Transitions

Ugandan innovators don’t get the credit they deserve

Three Ugandan pre-university students, Alvin Kabwama, Nigel Kinyera, and David Tusubira, have designed a bomb detector and detonator prototype. The design was announced at a press conference and has since made headlines, but it has been met with mixed emotions. While some people applaud the students’ initiative, the majority of Ugandans are skeptical of their ...

ABDU KIYAGA
ABDU KIYAGA

Three Ugandan pre-university students, Alvin Kabwama, Nigel Kinyera, and David Tusubira, have designed a bomb detector and detonator prototype. The design was announced at a press conference and has since made headlines, but it has been met with mixed emotions. While some people applaud the students’ initiative, the majority of Ugandans are skeptical of their work.

Some have gone on to denounce a prototype car created last year by students from Makerere University as part of an MIT partnership. The argument is that the design was unoriginal, using parts from other car models. Such critics fail to see that this is exactly how most industrial innovations come about. Prototypes like this one are how you get to the developments that revolutionize societies.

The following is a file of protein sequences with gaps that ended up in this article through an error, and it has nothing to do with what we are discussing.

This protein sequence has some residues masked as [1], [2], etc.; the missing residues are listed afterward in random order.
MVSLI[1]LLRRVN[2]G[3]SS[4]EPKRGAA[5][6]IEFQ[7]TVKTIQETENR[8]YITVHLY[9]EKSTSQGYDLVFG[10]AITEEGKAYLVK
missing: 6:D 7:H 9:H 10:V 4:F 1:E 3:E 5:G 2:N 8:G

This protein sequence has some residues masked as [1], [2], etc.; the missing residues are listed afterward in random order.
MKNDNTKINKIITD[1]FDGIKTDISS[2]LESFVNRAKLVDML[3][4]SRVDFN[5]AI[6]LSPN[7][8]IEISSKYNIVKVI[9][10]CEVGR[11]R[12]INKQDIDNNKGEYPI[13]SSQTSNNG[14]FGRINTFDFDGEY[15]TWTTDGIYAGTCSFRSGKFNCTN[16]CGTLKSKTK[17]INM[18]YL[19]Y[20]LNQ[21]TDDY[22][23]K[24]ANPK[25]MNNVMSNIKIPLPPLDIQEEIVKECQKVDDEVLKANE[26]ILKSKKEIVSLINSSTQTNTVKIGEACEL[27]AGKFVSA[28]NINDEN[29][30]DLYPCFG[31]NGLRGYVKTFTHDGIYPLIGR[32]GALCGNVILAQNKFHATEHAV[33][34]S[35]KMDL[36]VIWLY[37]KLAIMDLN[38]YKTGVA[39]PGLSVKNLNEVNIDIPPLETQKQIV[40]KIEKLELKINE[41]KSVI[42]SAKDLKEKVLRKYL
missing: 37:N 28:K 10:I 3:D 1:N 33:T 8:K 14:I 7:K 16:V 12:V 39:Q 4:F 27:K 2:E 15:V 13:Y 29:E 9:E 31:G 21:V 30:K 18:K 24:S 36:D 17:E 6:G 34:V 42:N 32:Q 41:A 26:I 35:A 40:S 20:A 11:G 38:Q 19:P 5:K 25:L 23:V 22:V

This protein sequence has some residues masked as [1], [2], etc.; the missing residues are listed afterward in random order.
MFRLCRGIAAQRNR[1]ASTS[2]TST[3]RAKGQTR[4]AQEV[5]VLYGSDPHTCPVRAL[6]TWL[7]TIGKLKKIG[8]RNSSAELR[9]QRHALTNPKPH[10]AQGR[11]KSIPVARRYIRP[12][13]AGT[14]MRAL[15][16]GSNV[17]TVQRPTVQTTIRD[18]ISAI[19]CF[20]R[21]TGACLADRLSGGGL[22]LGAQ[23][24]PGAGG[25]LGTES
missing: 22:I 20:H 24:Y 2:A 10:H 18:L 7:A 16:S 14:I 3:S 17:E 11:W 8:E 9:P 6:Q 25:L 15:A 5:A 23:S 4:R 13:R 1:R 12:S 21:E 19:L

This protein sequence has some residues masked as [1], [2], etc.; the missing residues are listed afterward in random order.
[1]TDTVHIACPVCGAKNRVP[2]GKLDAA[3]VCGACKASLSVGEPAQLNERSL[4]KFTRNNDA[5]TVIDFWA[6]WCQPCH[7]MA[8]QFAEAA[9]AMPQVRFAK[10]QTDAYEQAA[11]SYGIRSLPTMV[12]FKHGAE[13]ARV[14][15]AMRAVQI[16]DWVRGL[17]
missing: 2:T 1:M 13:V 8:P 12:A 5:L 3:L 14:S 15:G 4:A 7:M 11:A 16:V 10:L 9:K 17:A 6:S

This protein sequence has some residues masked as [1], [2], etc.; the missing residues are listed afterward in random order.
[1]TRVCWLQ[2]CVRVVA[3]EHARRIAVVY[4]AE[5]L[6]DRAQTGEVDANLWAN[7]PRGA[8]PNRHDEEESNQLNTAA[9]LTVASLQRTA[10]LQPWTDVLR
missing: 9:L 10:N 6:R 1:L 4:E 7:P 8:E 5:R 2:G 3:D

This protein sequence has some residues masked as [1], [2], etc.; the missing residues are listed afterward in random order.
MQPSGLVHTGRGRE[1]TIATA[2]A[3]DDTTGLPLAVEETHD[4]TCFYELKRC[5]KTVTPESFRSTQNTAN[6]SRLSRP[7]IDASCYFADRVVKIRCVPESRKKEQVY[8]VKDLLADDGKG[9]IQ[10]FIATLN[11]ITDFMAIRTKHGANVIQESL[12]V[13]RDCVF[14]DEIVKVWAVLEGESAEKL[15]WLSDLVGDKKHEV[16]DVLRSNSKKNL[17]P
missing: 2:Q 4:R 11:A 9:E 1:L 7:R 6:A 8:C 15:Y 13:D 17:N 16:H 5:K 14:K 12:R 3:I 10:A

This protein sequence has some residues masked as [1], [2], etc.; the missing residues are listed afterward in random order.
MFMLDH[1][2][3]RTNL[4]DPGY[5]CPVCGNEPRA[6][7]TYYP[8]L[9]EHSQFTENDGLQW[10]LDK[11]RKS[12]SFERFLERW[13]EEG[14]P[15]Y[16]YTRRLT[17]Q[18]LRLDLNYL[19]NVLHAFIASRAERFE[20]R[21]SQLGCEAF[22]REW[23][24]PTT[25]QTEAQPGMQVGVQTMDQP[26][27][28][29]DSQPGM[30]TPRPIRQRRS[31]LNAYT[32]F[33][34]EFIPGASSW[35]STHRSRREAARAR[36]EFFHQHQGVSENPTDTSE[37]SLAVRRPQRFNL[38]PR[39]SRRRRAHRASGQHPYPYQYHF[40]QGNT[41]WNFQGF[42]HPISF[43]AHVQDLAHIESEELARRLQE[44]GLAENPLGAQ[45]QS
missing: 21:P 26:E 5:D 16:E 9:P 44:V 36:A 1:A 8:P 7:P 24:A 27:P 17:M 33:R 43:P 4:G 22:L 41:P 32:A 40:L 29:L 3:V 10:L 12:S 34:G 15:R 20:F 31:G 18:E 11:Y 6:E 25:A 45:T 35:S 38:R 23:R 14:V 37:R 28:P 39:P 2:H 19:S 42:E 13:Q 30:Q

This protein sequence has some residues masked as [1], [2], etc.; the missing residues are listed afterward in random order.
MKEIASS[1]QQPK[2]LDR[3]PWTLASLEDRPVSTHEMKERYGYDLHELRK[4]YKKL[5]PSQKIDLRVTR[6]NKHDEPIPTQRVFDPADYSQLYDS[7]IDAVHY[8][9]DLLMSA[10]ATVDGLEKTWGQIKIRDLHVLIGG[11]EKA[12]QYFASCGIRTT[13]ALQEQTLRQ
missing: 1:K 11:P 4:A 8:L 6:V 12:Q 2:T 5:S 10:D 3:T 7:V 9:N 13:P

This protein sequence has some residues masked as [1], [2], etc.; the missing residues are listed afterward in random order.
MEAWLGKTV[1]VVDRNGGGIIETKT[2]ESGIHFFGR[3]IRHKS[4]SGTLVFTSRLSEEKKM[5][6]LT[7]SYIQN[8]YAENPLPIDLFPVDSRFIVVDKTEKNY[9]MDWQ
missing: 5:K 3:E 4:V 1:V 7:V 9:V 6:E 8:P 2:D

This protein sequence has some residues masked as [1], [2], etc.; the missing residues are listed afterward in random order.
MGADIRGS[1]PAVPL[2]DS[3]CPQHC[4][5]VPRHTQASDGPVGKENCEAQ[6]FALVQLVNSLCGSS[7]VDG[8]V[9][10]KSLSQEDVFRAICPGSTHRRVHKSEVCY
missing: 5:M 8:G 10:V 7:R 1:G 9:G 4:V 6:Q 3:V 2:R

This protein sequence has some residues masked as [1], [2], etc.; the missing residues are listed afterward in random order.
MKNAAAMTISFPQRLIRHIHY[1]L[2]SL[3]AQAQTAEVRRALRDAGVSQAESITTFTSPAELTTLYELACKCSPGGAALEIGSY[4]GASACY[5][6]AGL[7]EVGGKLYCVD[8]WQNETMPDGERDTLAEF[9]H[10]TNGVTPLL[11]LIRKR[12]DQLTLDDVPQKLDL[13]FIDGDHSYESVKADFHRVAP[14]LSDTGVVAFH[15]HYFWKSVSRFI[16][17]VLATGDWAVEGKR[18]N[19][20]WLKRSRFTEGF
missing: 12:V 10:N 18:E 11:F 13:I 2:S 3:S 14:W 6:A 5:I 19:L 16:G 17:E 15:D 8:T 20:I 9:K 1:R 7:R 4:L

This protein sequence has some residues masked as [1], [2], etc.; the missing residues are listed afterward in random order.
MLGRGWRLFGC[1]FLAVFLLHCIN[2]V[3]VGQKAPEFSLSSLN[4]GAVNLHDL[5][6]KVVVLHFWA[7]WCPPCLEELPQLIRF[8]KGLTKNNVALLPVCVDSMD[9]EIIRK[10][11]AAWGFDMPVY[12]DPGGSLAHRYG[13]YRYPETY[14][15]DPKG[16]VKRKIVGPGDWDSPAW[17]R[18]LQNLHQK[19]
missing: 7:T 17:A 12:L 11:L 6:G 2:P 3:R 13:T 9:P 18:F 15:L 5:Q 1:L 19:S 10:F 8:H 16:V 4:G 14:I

So it’s refreshing to see that these three young boys, instead of spending time in the clubs like their peers, are becoming part of something larger. The bomb detector is a response to a pressing issue in the community: Uganda has experienced several bomb scares over the past few years. The most recent threat was the 2010 twin bomb attacks against crowds watching the World Cup soccer games at different venues in Kampala; scores of people died and many others were injured. The attacks were attributed to the al-shabaab militant group operating out of Somalia.

Many Ugandans still remember the devastation of that night. A device created by Ugandan youth that could potentially defuse such bombs should be enthusiastically welcomed. If Uganda could create the conditions for a surge of investment into science and technology, and the encouragement of initiatives just like these, the country would be able to do a lot more for itself. Investing in our youth is the way that the country will make great leaps.

Jackee tweets at @JackeeBatanda

Trending Now Sponsored Links by Taboola

By Taboola

More from Foreign Policy

By Taboola